From August 18, 2013, “Gary Bauer’s Big Book of Genesis Legislation”
“America is on the verge of criminalizing the book of Genesis,” says culture warrior Gary Bauer — who founded the Family Research Council and once ran for president.
For the record, no legislation has been introduced to do this. At least not as far as I can tell — since I’m not sure what “criminalizing the book of Genesis” is supposed to mean. Would it force us all to buy replacement Bibles with only 65 books? Would synagogues have to get new Torah scrolls that were 20 percent shorter?
Bauer said this while he was going on about what he sees as the calamitous perils of marriage equality, railing against recent Supreme Court decisions striking down key parts of DOMA and California’s Proposition 8. But this context doesn’t really help us to make sense of that bit about criminalizing Genesis:
Five liberal justices on our Supreme Court committed an act of judicial terrorism that struck at the very foundation of our constitutional republic. The court’s liberal majority accepted a radical redefinition of marriage and imposed its morality on the rest of society.
In doing so, five unelected judges rejected thousands of years of Judeo-Christian understanding, as well as congressional statutes, and set the stage for invalidating the will of the people in more than two-dozen states that have voted to maintain the traditional definition of marriage. Does the consent of the governed matter at all anymore?
It seems as though America is on the verge of criminalizing the book of Genesis. And with Obamacare’s assault on conscience, the danger to religious liberty cannot be overstated.
That’s pretty baffling. For Bauer, it seems, marriage equality and contraception without copays somehow is the same thing as “criminalizing the book of Genesis.”
I guess maybe Bauer is basing his anti-contraception views on a discredited reading of the weird little story of Onan in Genesis 38, but that still doesn’t explain why his anti-marriage-equality rant should have him bemoaning the “criminalizing of the book of Genesis” rather than, say, “criminalizing the book of Leviticus.” Leviticus, after all, is where the key clobber texts shaping Bauer’s anti-gay dogma are found.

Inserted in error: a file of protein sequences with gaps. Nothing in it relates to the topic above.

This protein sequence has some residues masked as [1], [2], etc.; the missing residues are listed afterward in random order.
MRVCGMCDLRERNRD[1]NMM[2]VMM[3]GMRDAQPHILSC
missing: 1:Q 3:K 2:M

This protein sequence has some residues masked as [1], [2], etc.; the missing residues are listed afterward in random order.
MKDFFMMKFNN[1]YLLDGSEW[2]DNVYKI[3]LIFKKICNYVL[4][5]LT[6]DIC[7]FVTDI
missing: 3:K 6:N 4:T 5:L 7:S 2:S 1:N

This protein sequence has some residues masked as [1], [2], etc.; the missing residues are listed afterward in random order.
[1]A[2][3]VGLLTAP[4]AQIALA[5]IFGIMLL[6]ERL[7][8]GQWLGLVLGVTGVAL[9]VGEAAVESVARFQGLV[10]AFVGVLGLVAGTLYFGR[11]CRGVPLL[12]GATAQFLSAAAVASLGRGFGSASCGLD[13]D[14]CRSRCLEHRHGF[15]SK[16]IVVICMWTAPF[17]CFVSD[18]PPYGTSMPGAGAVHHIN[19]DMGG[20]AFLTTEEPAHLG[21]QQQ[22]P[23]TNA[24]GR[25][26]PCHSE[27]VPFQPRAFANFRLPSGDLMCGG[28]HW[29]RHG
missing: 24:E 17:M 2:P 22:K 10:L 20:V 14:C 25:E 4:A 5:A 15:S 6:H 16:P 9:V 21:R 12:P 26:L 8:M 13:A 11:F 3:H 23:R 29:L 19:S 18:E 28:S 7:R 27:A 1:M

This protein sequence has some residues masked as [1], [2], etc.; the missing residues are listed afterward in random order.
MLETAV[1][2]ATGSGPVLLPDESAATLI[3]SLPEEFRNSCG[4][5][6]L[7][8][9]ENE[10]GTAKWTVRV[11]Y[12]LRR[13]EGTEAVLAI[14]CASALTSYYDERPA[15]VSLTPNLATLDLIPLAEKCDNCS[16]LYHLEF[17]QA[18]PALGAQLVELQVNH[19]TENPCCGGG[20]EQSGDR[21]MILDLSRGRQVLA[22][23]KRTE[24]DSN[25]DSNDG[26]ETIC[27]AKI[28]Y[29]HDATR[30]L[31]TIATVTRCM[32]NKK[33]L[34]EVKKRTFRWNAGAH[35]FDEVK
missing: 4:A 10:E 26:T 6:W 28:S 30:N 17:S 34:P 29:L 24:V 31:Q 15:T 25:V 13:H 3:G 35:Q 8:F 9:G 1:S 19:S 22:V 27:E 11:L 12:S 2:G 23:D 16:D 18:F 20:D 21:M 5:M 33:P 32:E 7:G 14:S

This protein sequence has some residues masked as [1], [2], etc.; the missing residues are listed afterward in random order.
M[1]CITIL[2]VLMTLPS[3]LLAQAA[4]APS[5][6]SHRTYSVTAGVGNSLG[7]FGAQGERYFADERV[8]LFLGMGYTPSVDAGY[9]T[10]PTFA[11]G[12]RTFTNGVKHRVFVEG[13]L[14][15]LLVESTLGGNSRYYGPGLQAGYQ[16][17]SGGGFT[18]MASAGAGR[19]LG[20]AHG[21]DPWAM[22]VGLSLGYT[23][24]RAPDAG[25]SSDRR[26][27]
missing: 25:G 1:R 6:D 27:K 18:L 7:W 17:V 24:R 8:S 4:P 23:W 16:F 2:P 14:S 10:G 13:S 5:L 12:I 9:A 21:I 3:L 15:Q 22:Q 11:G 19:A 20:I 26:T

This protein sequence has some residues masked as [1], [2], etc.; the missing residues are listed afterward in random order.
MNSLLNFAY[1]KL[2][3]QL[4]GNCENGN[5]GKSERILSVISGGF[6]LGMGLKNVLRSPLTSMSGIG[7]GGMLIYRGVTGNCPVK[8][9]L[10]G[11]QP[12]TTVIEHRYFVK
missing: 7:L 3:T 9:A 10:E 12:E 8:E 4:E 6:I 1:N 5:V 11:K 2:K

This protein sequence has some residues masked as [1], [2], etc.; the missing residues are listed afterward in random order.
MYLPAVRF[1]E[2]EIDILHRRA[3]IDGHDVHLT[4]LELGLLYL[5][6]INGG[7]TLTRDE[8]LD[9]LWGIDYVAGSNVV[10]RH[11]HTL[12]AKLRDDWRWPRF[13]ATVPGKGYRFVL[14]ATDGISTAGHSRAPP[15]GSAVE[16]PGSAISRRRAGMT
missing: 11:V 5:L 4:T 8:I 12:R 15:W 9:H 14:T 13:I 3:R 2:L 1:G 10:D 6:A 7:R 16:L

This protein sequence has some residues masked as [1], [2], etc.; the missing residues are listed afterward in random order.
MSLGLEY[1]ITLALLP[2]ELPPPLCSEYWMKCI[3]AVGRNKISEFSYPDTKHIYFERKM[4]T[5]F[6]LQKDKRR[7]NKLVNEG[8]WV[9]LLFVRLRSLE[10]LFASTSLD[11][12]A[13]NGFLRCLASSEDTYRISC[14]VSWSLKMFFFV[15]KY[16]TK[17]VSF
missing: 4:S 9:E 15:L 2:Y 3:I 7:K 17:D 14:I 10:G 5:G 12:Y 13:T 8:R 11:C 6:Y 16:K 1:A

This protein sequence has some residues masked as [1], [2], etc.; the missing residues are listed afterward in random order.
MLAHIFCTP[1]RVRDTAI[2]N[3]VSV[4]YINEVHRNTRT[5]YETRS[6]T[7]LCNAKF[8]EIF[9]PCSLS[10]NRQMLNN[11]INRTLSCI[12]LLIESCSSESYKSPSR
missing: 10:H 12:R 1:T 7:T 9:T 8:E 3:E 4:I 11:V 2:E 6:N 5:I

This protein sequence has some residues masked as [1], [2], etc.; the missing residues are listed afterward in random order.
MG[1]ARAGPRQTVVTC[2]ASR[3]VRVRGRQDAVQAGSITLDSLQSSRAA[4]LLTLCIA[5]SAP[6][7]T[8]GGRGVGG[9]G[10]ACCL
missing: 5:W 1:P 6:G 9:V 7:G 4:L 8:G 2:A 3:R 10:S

To anchor his anti-gay views in Genesis, Gary Bauer has to be doing one of two very dubious maneuvers with the text.
He could be talking about the story of Sodom and Gomorrah — but that doesn’t provide any textual basis for what he’s claiming here. Those two wicked cities were destroyed in the book of Genesis due to their contemptuous neglect of the poor and their attempted gang-rape of visitors. Gang-raping strangers isn’t really analogous to marriage — and if Bauer thinks it is, then I’m extremely worried for Mrs. Bauer. Plus Bauer has never been at all concerned with those who have “excess of food, and prosperous ease, but did not aid the poor and needy,” so it’s not possible he’s worried about the sin of Sodom.
The other possibility is that Bauer is claiming the origin stories of the book of Genesis are normative. Thus the story of Adam and Eve — one man and one woman — is normative for “biblical” marriage. Any legal definition of marriage that does not correspond with the specific normative model of Adam and Eve, therefore, is the equivalent of “criminalizing the book of Genesis.”